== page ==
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Debt to Affiliates

Issuances and Borrowings

During the year ended December 31, 2017, we made the following borrowings:
(in millions)Net Proceeds from Issuance of Long-Term Debt Extinguishments 
Write-off of Discounts and Issuance Costs (1)
LIBOR plus 2.00% Senior Secured Term Loan due 2022$2,000
 $
 $
LIBOR plus 2.00% Senior Secured Term Loan due 20242,000
 
 
LIBOR plus 2.750% Senior Secured Term Loan (2)

 (1,980) 13
Total$4,000
 $(1,980) $13
(1)Write-off of discounts and issuance costs are included in Other expense, net in our Consolidated Statements of Comprehensive Income and Other, net within Net cash provided by operating activities in our Consolidated Statements of Cash Flows.
(2)
Our Senior Secured Term Loan extinguished during the year ended December 31, 2017 was Third Party debt.

On January 25, 2017, T-Mobile USA, Inc. (“T-Mobile USA”), and certain of its affiliates, as guarantors, entered into an agreement to borrow $4.0 billion under a secured term loan facility (“Incremental Term Loan Facility”) with DT, our majority stockholder, to refinance $1.98 billion of outstanding senior secured term loans under its Term Loan Credit Agreement dated November 9, 2015, with the remaining net proceeds from the transaction used to redeem callable high yield debt. The Incremental Term Loan Facility increased DT’s incremental term loan commitment provided to T-Mobile USA under that certain First Incremental Facility Amendment dated as of December 29, 2016, from $660 million to $2.0 billion and provided T-Mobile USA with an additional $2.0 billion incremental term loan commitment.

On January 31, 2017, the loans under the Incremental Term Loan Facility were drawn in two tranches: (i) $2.0 billion of which bears interest at a rate equal to a per annum rate of LIBOR plus a margin of 2.00% and matures on November 9, 2022, and (ii) $2.0 billion of which bears interest at a rate equal to a per annum rate of LIBOR plus a margin of 2.25% and matures on January 31, 2024. In July 2017, we repriced the $2.0 billion Incremental Term Loan Facility maturing on January 31, 2024, with DT by reducing the interest rate to a per annum rate of LIBOR plus a margin of 2.00%. No issuance fees were incurred related to this debt agreement for the year ended December 31, 2017.

On March 31, 2017, the Incremental Term Loan Facility was amended to waive all interim principal payments. The outstanding principal balance will be due at maturity.

During the year ended December 31, 2017, we issued the following Senior Notes to DT:
(in millions)Principal Issuances (Redemptions) 
Discounts (1)
 Net Proceeds from Issuance of Long-Term Debt
4.000% Senior Notes due 2022$1,000
 $(23) $977
5.125% Senior Notes due 20251,250
 (28) 1,222
5.375% Senior Notes due 2027 (2)
1,250
 (28) 1,222
6.288% Senior Reset Notes due 2019(1,250) 
 (1,250)
6.366% Senior Reset Notes due 2020(1,250) 
 (1,250)
Total$1,000
 $(79) $921
(1)Discounts reduce Proceeds from issuance of long-term debt and are included within Net cash (used in) provided by financing activities in our Consolidated Statements of Cash Flows.
(2)In April 2017, we issued to DT $750 million in aggregate principal amount of the 5.375% Senior Notes due 2027, and in September 2017, we issued to DT the remaining $500 million in aggregate principal amount of the 5.375% Senior Notes due 2027.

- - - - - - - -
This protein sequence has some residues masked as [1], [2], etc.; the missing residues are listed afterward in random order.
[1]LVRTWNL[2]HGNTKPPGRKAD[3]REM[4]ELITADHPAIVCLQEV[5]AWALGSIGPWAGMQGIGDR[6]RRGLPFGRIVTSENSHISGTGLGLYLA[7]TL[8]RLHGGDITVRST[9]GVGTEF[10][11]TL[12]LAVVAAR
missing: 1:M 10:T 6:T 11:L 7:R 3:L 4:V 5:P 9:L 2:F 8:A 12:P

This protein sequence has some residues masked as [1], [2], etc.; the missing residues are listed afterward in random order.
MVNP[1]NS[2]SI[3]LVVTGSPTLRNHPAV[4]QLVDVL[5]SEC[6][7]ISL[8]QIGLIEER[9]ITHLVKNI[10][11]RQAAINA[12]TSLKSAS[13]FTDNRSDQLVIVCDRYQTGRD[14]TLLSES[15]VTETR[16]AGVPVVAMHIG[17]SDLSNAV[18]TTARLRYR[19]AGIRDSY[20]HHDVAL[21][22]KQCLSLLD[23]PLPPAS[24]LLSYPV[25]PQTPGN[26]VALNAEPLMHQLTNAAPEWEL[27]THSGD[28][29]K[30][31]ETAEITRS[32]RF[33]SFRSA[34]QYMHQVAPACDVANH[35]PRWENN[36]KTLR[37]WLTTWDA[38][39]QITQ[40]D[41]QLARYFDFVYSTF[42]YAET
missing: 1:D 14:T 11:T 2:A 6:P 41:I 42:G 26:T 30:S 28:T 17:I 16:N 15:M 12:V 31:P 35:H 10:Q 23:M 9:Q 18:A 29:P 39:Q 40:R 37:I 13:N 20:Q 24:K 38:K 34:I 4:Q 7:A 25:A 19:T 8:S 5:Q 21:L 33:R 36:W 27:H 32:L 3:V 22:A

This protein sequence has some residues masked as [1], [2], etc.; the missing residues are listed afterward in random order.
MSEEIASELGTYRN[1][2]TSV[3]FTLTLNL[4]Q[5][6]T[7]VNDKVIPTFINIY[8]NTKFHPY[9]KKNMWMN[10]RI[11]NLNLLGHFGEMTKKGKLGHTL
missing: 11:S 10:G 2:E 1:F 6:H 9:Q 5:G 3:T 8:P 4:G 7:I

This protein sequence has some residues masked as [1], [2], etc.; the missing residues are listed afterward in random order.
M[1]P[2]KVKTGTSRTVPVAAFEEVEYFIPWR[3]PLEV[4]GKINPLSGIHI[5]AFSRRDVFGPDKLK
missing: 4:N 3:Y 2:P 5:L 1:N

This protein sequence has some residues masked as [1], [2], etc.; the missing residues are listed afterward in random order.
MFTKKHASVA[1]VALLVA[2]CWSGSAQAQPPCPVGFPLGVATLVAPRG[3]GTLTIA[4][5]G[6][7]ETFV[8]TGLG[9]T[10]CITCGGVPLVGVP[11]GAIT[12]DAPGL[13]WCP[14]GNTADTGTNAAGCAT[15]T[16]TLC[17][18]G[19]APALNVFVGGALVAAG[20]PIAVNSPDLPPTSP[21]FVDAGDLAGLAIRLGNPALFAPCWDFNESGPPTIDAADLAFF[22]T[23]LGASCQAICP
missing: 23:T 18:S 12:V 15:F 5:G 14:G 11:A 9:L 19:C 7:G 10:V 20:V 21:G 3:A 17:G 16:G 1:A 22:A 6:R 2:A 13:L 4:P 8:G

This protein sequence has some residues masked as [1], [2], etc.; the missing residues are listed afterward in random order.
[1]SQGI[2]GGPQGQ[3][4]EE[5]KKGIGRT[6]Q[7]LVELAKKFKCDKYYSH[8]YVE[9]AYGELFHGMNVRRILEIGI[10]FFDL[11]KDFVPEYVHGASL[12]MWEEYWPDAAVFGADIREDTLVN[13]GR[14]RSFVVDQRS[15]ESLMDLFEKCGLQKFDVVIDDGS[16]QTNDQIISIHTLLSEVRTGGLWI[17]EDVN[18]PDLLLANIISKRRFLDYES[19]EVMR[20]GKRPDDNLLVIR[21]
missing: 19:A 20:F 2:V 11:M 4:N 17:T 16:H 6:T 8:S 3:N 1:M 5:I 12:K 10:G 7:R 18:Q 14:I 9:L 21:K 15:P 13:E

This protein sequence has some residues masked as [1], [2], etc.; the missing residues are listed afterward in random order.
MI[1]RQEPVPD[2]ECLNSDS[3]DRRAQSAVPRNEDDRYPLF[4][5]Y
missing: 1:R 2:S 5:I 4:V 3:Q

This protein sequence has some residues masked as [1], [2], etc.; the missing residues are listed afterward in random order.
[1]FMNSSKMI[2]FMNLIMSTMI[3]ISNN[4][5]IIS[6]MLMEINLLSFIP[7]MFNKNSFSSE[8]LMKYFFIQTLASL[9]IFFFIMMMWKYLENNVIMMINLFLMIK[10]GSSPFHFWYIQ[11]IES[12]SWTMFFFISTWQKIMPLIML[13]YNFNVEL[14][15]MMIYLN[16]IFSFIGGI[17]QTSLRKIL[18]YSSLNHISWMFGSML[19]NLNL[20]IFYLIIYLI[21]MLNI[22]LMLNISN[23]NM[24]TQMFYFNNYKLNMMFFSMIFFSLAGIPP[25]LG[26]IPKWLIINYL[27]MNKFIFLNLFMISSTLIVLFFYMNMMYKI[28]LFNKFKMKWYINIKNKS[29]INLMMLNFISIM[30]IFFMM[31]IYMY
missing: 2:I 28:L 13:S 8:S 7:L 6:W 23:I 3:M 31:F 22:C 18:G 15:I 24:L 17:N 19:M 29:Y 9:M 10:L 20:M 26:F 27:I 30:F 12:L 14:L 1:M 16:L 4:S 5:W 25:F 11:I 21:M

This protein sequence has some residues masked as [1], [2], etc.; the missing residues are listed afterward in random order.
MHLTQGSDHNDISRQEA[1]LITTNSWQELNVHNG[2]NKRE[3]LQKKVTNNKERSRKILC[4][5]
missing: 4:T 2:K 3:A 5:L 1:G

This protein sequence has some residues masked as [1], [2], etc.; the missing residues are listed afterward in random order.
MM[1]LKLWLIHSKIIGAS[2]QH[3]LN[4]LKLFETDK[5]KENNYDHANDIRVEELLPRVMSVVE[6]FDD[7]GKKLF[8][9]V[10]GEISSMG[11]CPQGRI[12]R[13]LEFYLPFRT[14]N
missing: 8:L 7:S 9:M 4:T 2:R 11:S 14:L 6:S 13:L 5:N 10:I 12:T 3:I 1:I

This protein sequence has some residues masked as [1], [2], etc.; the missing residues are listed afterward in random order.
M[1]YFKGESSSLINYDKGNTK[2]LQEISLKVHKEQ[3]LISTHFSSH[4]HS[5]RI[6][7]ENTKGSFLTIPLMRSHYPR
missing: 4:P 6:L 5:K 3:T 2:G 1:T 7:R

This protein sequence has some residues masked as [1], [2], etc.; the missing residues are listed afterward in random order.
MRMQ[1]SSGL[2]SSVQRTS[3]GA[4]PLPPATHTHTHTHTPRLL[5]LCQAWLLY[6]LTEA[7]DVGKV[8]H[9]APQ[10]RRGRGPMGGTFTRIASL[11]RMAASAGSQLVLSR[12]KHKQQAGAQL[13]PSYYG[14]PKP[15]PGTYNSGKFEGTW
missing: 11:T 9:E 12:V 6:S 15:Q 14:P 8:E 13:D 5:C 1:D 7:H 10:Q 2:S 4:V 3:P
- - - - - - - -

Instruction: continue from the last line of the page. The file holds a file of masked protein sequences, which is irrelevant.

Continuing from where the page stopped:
On March 13, 2017, DT agreed to purchase a total of $3.5 billion in aggregate principal amounts of Senior Notes with various interest rates and maturity dates (the “new DT Notes”).

Through net settlement in April 2017, we issued to DT a total of $3.0 billion in aggregate principal amount of the new DT Notes and redeemed the $2.5 billion in outstanding aggregate principal amount of Senior Reset Notes with various interest rates and maturity dates (the “old DT Notes”).


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The redemption prices of the old DT Notes were 103.144% and 103.183%, resulting in a total of $79 million in early redemption fees. These early redemption fees were recorded as discounts on the issuance of the new DT Notes.

In September 2017, we issued to DT $500 million in aggregate principal amount of 5.375% Senior Notes due 2027, which is the final tranche of the new DT Notes. We were not required to pay any underwriting fees or issuance costs in connection with the issuance of the notes.

Net proceeds from the issuance of the new DT Notes were $921 million and are included in Proceeds from issuance of long-term debt in our Consolidated Statements of Cash Flows.

On May 9, 2017, we exercised our option under existing purchase agreements and issued the following Senior Notes to DT:
(in millions)Principal Issuances Premium Net Proceeds from Issuance of Long-Term Debt
5.300% Senior Notes due 2021$2,000
 $
 $2,000
6.000% Senior Notes due 20241,350
 40
 1,390
6.000% Senior Notes due 2024650
 24
 674
Total$4,000
 $64
 $4,064

The proceeds were used to fund a portion of the purchase price of spectrum licenses won in the 600 MHz spectrum auction. Net proceeds from these issuances include $64 million in debt premiums. See Note 5 - Goodwill, Spectrum Licenses and Other Intangible Assets for further information.

On January 22, 2018, DT agreed to purchase $1.0 billion in aggregate principal amount of 4.500% Senior Notes due 2026 and $1.5 billion in aggregate principal amount of 4.750% Senior Notes due 2028 directly from T-Mobile USA and certain of its affiliates, as guarantors, with no underwriting discount (the “DT Notes”).